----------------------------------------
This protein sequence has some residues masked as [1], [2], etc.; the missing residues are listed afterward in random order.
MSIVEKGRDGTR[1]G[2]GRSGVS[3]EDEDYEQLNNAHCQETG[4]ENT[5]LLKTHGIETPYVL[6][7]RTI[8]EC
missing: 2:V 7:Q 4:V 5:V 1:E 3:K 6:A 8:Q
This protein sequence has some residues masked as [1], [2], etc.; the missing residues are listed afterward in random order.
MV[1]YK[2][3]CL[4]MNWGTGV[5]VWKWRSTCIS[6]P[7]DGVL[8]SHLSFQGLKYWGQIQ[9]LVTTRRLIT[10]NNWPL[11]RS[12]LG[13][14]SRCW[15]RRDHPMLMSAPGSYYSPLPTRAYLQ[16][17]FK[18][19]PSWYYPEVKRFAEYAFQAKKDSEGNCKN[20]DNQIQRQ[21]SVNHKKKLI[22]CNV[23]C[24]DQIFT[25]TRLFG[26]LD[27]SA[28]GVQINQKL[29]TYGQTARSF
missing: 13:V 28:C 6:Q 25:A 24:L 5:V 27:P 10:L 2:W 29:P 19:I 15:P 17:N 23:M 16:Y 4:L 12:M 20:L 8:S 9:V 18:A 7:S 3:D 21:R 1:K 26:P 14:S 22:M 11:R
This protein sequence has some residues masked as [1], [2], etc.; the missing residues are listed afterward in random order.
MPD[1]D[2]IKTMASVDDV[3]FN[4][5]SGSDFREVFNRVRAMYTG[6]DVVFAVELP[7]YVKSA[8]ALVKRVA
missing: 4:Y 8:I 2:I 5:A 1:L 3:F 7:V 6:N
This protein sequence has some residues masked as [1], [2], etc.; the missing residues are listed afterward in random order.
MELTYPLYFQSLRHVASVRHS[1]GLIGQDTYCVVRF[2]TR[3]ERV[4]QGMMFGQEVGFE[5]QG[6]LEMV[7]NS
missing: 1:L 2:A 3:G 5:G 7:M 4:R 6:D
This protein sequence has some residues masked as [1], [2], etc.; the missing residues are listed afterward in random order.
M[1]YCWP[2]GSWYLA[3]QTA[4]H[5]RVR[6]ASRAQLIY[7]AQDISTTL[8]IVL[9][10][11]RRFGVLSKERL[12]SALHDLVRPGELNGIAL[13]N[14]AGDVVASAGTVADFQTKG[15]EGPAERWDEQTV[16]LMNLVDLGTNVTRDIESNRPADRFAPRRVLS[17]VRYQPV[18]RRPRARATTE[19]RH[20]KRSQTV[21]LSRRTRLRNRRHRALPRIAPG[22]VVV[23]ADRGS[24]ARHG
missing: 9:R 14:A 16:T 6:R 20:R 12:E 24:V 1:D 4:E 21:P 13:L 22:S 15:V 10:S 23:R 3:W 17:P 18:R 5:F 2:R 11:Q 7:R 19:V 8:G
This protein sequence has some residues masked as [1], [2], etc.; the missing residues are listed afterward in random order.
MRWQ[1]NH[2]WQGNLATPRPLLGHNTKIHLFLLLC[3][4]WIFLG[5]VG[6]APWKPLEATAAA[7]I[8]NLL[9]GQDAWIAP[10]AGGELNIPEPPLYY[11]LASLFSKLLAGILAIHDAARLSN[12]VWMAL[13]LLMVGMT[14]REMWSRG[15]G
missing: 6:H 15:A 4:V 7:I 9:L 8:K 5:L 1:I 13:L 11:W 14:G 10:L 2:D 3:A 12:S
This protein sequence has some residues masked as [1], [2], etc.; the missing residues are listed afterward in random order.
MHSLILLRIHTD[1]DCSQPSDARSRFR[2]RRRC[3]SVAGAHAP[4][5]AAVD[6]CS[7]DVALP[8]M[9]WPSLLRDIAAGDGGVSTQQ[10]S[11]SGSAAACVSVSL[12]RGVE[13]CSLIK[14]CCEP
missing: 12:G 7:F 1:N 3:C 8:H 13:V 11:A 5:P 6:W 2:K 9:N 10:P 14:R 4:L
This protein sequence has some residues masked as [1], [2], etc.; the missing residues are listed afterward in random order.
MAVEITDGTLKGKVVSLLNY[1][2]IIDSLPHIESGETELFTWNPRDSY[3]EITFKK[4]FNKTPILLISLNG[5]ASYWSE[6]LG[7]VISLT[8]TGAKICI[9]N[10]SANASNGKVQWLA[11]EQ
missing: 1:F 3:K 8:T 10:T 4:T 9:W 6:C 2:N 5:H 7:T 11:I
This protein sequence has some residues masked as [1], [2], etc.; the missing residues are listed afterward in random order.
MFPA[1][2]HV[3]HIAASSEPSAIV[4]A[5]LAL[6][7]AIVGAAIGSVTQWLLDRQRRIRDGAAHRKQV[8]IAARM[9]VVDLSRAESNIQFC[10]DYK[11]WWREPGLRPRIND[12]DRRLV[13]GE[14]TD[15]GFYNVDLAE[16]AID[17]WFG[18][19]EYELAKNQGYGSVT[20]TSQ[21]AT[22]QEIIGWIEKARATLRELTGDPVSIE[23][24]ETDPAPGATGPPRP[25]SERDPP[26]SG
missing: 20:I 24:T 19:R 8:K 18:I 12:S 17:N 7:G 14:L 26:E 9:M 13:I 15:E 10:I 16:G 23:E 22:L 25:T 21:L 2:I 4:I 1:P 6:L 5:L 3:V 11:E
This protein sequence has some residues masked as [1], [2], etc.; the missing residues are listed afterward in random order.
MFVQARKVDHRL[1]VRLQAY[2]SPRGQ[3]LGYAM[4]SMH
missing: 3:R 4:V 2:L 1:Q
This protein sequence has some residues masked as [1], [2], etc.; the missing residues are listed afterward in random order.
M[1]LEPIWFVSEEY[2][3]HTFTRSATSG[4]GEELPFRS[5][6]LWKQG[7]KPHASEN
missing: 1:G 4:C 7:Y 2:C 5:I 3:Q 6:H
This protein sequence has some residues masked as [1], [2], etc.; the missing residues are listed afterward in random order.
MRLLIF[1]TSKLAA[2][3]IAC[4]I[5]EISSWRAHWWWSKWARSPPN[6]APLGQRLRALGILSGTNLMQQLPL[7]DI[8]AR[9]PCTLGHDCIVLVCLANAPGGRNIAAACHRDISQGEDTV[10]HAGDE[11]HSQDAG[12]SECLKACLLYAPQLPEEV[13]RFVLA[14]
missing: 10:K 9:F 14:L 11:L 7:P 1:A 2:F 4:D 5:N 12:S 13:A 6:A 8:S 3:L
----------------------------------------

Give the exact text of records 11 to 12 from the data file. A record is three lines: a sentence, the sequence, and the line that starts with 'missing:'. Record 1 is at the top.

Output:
This protein sequence has some residues masked as [1], [2], etc.; the missing residues are listed afterward in random order.
M[1]LEPIWFVSEEY[2][3]HTFTRSATSG[4]GEELPFRS[5][6]LWKQG[7]KPHASEN
missing: 1:G 4:C 7:Y 2:C 5:I 3:Q 6:H
This protein sequence has some residues masked as [1], [2], etc.; the missing residues are listed afterward in random order.
MRLLIF[1]TSKLAA[2][3]IAC[4]I[5]EISSWRAHWWWSKWARSPPN[6]APLGQRLRALGILSGTNLMQQLPL[7]DI[8]AR[9]PCTLGHDCIVLVCLANAPGGRNIAAACHRDISQGEDTV[10]HAGDE[11]HSQDAG[12]SECLKACLLYAPQLPEEV[13]RFVLA[14]
missing: 10:K 9:F 14:L 11:L 7:P 1:A 2:F 4:D 5:N 12:S 13:A 6:A 8:S 3:L